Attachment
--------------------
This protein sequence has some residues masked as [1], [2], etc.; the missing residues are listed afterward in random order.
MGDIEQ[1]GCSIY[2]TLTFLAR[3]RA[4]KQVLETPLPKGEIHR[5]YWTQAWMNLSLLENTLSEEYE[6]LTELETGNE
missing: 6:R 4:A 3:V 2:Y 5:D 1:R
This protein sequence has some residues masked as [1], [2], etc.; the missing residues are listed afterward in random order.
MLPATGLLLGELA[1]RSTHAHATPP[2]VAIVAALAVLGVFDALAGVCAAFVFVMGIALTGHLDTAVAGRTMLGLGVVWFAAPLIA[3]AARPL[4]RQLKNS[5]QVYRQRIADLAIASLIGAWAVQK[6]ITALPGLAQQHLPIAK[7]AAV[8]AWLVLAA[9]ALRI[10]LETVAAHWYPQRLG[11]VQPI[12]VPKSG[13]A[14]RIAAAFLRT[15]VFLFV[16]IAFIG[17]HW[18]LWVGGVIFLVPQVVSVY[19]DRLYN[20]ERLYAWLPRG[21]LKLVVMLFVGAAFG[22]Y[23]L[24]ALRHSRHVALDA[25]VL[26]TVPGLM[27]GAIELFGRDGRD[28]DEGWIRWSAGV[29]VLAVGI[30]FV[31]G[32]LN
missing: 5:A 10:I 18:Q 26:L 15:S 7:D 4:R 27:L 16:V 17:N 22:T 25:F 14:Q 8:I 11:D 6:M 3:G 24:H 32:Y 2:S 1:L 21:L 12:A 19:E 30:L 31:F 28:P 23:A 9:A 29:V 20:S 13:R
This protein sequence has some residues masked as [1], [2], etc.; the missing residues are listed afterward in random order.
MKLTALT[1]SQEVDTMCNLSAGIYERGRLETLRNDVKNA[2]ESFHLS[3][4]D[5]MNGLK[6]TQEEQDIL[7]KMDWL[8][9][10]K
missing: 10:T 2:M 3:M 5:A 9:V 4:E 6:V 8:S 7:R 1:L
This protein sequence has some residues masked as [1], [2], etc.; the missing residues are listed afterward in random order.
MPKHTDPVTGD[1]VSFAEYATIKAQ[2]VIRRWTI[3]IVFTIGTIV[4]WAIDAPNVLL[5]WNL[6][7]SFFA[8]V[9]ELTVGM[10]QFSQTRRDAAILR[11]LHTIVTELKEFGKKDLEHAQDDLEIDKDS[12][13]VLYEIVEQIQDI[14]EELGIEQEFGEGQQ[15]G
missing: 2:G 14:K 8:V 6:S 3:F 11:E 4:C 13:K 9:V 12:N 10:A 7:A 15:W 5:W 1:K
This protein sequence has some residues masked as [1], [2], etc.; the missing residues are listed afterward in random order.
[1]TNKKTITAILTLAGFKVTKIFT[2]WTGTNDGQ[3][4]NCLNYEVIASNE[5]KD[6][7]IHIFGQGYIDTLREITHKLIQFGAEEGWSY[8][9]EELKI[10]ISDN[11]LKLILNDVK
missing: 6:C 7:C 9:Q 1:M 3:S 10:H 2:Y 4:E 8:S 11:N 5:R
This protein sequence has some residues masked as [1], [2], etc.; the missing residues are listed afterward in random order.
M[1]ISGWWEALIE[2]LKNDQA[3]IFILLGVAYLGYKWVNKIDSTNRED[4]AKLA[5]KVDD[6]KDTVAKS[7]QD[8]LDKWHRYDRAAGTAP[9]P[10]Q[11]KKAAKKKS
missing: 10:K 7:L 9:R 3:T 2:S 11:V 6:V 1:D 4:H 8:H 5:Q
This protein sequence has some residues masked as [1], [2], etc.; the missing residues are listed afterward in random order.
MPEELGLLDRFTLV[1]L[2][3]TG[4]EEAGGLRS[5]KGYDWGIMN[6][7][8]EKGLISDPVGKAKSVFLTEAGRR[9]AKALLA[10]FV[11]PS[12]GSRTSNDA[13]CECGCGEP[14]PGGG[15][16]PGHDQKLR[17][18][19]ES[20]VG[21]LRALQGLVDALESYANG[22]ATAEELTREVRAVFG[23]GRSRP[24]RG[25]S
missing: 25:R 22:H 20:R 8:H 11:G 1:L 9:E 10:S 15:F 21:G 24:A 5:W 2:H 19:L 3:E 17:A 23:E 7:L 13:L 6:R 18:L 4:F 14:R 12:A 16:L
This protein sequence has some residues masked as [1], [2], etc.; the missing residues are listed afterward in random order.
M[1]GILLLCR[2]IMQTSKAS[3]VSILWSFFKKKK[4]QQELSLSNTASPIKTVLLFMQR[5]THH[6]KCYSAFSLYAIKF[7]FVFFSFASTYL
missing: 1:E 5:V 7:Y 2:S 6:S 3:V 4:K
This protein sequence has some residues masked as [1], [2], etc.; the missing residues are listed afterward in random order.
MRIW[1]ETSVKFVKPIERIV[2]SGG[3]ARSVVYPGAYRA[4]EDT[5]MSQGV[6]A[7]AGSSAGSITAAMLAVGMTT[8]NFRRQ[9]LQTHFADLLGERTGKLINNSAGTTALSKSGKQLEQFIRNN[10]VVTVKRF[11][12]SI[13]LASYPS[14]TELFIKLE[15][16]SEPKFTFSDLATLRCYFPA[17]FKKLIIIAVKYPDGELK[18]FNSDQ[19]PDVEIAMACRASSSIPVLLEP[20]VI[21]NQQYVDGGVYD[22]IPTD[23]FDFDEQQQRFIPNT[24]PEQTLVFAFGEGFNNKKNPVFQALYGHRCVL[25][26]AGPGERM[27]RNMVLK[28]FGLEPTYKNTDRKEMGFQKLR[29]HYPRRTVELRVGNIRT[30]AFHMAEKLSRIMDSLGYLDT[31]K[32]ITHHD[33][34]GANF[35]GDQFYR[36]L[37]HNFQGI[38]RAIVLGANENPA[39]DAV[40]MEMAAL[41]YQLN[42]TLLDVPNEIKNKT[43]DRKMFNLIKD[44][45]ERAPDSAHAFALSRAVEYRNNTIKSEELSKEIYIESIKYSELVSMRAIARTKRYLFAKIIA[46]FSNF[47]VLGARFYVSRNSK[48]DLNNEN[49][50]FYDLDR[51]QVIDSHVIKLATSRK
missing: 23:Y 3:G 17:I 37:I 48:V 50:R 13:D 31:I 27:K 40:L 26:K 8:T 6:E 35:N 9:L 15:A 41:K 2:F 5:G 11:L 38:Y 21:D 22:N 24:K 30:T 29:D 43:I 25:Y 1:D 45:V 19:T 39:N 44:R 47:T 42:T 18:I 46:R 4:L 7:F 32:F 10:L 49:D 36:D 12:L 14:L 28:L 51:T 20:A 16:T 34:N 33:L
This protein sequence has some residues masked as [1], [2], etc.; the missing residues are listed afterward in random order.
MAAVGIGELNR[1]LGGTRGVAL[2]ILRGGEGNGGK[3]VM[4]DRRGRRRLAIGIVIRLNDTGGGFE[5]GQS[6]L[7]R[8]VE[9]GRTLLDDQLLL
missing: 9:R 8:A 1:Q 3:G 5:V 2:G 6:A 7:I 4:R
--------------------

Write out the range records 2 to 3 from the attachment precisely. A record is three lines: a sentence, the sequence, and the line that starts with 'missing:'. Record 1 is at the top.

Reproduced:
This protein sequence has some residues masked as [1], [2], etc.; the missing residues are listed afterward in random order.
MLPATGLLLGELA[1]RSTHAHATPP[2]VAIVAALAVLGVFDALAGVCAAFVFVMGIALTGHLDTAVAGRTMLGLGVVWFAAPLIA[3]AARPL[4]RQLKNS[5]QVYRQRIADLAIASLIGAWAVQK[6]ITALPGLAQQHLPIAK[7]AAV[8]AWLVLAA[9]ALRI[10]LETVAAHWYPQRLG[11]VQPI[12]VPKSG[13]A[14]RIAAAFLRT[15]VFLFV[16]IAFIG[17]HW[18]LWVGGVIFLVPQVVSVY[19]DRLYN[20]ERLYAWLPRG[21]LKLVVMLFVGAAFG[22]Y[23]L[24]ALRHSRHVALDA[25]VL[26]TVPGLM[27]GAIELFGRDGRD[28]DEGWIRWSAGV[29]VLAVGI[30]FV[31]G[32]LN
missing: 5:A 10:I 18:Q 26:L 15:S 7:D 4:R 27:L 16:V 17:N 22:T 25:F 14:Q 8:I 11:D 6:M 3:G 24:H 32:Y 2:S 1:L 21:L 12:A 19:E 30:L 31:F 28:P 23:A 9:A 29:V 20:S 13:R
This protein sequence has some residues masked as [1], [2], etc.; the missing residues are listed afterward in random order.
MKLTALT[1]SQEVDTMCNLSAGIYERGRLETLRNDVKNA[2]ESFHLS[3][4]D[5]MNGLK[6]TQEEQDIL[7]KMDWL[8][9][10]K
missing: 10:T 2:M 3:M 5:A 9:V 4:E 6:V 8:S 7:R 1:L